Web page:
Features / Interviews

Travelin’ Band: Interview with Emma Rice, by Bess Rowan

In this digital age, where technology has led to increased globalization and cultural exchange, it is not rare to find theater companies who tour their work abroad. How does this travel impact an artist and a company? To answer this question, I turned to the impressive experience of Emma Rice, co-artistic director of the United Kingdom’s Kneehigh Theatre.

Though based in Cornwall, Kneehigh often tours its shows from theaters like St. Ann’s Warehouse in DUMBO, Brooklyn to venues in Beirut, Lebanon. Rice has been involved with Kneehigh since 1994, when she joined the company as an actor. She began directing in 1999, became artistic director in 2005, and became joint artistic director with Kneehigh founder Mike Shepard in 2012. Her time with Kneehigh has produced works that show her keen grasp of aural, visual, and emotional aesthetics. Though The Wild Bride is currently playing in New York, Rice is already back in England, rehearsing her next show.

Bess Rowen: I’m interested in what it means to make a show that you know is going to travel abroad and what that does to the creative process. As someone who works in England and America, among other places, what do you have to say about that? Does that speak to a part of your artistic process?

Emma Rice: The simple answer is that I rarely think about any audience. I start with a story that I wish to tell, and that I feel a connection to; and if I don’t have that connection, then it’s probably a mistake (laughs). I’ve made a few of those as well. But the important projects always have something at the very kernel that is personal, relevant, and contemporary to my existence. And that really is the guiding light from the beginning to the end of the project.

It almost doesn’t matter why I do it, because it’s not really an intellectual choice, it’s an emotional choice. If I try to intellectualize that emotional choice, my thinking is this; if it means something to me—and I am able to communicate this connection to the wider company—then we will begin to achieve universality. This then creates work that has a human truth you can take anywhere around the world. If you start to second-guess an audience you’re already lost. My experience is that people are all the same and all different. So it’s the road to madness to try and give them what they might want!

Bess: In our current global economy, touring is expected of certain shows. How do you see this functioning in your own work? It sounds like you’re excited about going to other countries because your own impetus for the work reads through in a universal way—and I agree with that—but has the choice to tour ever been a little foggier?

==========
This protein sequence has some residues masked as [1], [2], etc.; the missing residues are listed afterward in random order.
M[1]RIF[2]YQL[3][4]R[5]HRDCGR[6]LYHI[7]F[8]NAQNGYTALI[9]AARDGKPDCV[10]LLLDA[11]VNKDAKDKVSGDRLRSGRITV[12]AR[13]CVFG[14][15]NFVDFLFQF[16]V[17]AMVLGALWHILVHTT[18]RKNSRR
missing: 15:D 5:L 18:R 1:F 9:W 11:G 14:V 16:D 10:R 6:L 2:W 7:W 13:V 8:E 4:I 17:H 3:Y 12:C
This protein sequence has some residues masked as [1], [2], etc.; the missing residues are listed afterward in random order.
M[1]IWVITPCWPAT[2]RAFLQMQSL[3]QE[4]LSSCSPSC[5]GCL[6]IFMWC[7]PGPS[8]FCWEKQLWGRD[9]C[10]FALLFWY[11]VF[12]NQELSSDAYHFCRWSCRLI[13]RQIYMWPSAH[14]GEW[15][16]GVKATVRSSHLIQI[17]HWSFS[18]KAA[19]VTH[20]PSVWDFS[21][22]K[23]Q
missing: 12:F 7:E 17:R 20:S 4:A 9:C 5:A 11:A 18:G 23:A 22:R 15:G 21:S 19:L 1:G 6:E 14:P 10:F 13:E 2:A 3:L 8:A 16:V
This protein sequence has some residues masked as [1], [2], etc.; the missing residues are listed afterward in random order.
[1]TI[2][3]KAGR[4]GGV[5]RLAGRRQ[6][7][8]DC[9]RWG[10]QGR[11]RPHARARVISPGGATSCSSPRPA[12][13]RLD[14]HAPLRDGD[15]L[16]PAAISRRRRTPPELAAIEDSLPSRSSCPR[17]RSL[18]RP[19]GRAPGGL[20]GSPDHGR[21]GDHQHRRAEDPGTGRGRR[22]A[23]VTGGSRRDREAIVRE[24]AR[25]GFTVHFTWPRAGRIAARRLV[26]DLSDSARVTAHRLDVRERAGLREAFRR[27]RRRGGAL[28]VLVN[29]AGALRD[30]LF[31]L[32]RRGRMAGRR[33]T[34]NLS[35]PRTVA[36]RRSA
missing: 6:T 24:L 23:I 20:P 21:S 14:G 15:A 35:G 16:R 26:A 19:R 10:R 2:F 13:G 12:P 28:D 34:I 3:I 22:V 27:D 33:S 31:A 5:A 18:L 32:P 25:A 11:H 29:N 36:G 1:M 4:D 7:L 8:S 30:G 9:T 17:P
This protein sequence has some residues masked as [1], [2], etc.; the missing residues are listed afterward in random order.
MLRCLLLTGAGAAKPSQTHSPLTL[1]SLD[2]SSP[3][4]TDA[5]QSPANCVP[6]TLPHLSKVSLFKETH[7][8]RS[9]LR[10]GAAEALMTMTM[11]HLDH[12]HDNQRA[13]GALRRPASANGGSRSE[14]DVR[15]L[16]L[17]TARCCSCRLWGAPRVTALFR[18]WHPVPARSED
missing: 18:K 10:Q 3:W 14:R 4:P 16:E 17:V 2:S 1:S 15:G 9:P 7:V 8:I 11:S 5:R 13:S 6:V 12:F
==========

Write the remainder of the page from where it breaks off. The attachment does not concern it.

Emma: I think there’re several elements to what you’re asking me. In terms of the way I creatively think of traveling, I’m very lucky that my aesthetic and my experience are very physical and very musical. I’m not a great lover of text, and I’m not a greatunderstander of text. Of course I get it, of course I have language, but ultimately it’s not what resonates with me. Now that’s very, very lucky when touring work. It’s not a choice as I have been governed by my experience, but it is lucky! There isn’t a bulk of text in my work that has to be translated or negotiated. So by glorious happenstance, my work travels very well, and it travels across languages and cultures alike. That’s on a good day. On a bad day, it doesn’t go very far at all!

A clear example of this is The Red Shoes, which has toured on and off for ten years in England, Ireland, America, China, Syria, the Netherlands, and Eastern Europe. It speaks to each of those cultures in a slightly different way. One of the most exciting times of my life was taking that show to China. It was a shocking piece for the Chinese audience. They weren’t used to people being undressed, they weren’t used to people being ugly, they weren’t used to people being broken down on stage, they weren’t used to a representation of raw humanity. And yet they wept because, metaphorically, red is a very powerful color for them, and what that nation has been through had very powerful connections to the themes of the story. So the visceral response to the show was something we couldn’t have planned for.

That’s one side of touring. Another is very practical. You said I seem very excited by touring the world, and I am, and the company is. But I also think I probably expressed that excitement in an interview, which is when you’re trying to make people feel good about the fact that you’re coming. The reality is that it’s very, very hard for nearly all of us. We’re a mature company, we’re a middle-aged company—we’ve got children, we’ve got partners, we’ve got ex-partners, we’ve got parents, we’ve got all sorts of things which need taking care of. And traveling is really difficult to negotiate on quite a human level. I suppose that navigating the art, the adventure, and the reality is an ongoing path that I tread as a director and as a company director.

When we get it right, traveling is the most exhilarating thing you could possibly do with a theater show. You have a story and you have a theater family, you have a meaning and you get to travel. There are, of course, times when I think it’s not worth it; when I think we need to stay home and let our roots grow, and then there are other times when we look at each other and we think, “Let’s go.” We negotiate with ourselves and our families and set sail again.